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Hatchery Raise Trout


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23 replies to this topic

#1 Possumpoint

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Posted 26 September 2010 - 07:22 AM

On average, how fast do hatchery raised trout adapt to having to feed on available insect life where they are stocked? Is it immediately, a couple of days or longer? How soon are they taking flies?

#2 Fred H.

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Posted 26 September 2010 - 08:43 AM

QUOTE (Possumpoint @ Sep 26 2010, 07:22 AM) <{POST_SNAPBACK}>
On average, how fast do hatchery raised trout adapt to having to feed on available insect life where they are stocked? Is it immediately, a couple of days or longer? How soon are they taking flies?

I was able to purchase a couple of hundred farm raised trout last year and placed them in my bass pond down here in SW Louisiana. It was mid January and the temps were suitable for the trout and also for the caddis hatch in progress.Although the guy from the hatchery told me that these trout had only ever been fed trout pellets , these trout took immedately to the natural food and were sipping caddis off the surface as fast as they could. Being a primarily warmwater fisherman , it took me a day or so to adapt my tying and presentation of the fly to fool these fish. After being caught and released though , these fish learned quickly and were increasingly harder to fool.
It was great fun and an awesome learning experience that I hope I have the fortune to do again.

Fred
"My head is a prison, my times on the water are conjugal visits" Fred Hannie

visit my website http://www.realisticflytying.net

#3 utyer

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Posted 26 September 2010 - 08:48 AM

In most cases, stocked trout will go into "shock" for a day or two. After that, they are looking for the Purina trout chow that they have been fed. Tie up a "hatch matcher" for that. A brown and olive verigated chenille fly with a small bead head to make it sink. Fish this to recently stocked trout.

Once they get it that no one is feeding them any longer most trout will start to look for food. They have no clue what to eat, and will hit most anything drifting in the current. I have found pine needles, bark, leaves, in trout. Many stocked trout will die before they really figure out what is food.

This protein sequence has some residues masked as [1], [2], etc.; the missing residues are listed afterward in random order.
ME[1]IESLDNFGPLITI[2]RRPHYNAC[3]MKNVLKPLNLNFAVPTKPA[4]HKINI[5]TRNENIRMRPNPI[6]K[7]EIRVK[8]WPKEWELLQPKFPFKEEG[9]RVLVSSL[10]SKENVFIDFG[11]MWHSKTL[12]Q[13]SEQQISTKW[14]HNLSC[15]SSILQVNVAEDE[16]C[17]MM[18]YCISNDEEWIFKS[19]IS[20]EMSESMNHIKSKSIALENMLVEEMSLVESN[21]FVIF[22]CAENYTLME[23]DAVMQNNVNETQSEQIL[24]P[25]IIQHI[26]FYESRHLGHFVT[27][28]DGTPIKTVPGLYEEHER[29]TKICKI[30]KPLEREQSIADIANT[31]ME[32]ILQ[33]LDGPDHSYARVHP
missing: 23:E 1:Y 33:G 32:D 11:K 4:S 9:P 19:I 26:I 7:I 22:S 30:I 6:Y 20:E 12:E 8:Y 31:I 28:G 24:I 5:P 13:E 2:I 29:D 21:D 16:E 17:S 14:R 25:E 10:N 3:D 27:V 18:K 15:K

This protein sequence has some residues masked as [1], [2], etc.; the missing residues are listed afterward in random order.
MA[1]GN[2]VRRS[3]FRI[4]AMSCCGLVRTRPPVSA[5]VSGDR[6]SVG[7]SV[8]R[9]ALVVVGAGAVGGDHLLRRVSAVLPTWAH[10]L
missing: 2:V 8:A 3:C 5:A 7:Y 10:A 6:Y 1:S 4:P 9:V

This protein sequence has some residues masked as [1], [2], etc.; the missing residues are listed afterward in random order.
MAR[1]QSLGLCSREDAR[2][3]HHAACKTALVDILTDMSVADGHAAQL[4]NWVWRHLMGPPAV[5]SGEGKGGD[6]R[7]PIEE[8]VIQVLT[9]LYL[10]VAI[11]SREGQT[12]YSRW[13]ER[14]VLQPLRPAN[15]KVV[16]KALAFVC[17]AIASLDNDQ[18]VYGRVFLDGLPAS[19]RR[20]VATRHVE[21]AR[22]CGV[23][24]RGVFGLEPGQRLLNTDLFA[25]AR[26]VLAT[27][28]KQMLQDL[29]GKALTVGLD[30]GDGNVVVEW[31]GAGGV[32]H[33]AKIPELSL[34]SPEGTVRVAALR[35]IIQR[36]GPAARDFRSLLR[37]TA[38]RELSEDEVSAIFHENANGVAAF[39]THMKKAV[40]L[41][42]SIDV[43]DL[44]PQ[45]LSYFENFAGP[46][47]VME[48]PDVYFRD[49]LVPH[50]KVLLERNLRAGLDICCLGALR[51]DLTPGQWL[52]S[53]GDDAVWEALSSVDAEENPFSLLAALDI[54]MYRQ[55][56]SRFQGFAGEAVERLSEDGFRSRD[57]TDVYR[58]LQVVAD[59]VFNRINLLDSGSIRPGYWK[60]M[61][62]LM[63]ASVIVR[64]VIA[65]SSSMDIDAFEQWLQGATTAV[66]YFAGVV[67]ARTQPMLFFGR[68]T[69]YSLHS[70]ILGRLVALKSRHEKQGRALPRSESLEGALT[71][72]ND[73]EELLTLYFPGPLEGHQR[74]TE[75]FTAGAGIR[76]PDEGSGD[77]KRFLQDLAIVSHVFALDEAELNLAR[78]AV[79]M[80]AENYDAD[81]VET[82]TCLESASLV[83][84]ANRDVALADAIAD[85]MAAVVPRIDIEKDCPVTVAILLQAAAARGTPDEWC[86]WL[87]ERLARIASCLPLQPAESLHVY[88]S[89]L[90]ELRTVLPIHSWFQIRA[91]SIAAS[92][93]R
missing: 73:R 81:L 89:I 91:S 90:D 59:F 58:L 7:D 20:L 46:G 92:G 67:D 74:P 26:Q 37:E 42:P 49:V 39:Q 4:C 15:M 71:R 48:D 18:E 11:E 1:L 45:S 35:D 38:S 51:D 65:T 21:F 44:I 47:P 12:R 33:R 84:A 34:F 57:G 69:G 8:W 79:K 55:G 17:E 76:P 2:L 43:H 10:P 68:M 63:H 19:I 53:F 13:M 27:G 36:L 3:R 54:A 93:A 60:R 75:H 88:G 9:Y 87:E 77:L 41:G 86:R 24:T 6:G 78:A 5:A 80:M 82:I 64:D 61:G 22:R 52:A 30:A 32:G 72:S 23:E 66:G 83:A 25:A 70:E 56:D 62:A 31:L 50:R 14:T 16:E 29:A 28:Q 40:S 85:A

After a month or two, those that are left will have figured out that insects are good to eat. By the next spring, the stockers will be looking for hatching nymphs.

By this time of year, most of the insect hatching activity is pretty much over. Blue wing olives, midges, and some small caddis will still be about. Up until the first hard freezes, there will be hoppers, ants and beetles around. Fish a hopper pattern with a very small nymph (pheasant tail,) as a dropper. Later in the year, try a brassie or other midge as the dropper.

By next spring, you should research just what insects are common in your area, and in what order they hatch. The actual time of the hatches will vary with weather conditions, but the order will remain the same.
"We have met the ememy, and he is us." Pogo by Walt Kelly

#4 perchjerker

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Posted 26 September 2010 - 01:03 PM

utyer:

How about sharing your references for your statements for the benefit of the rest of us? It may be a geographical thing, but those stocked by the state here in our Texas waters will feed immediately upon release. And, no, they aren't looking for trout chow!

perchjerker

#5 utyer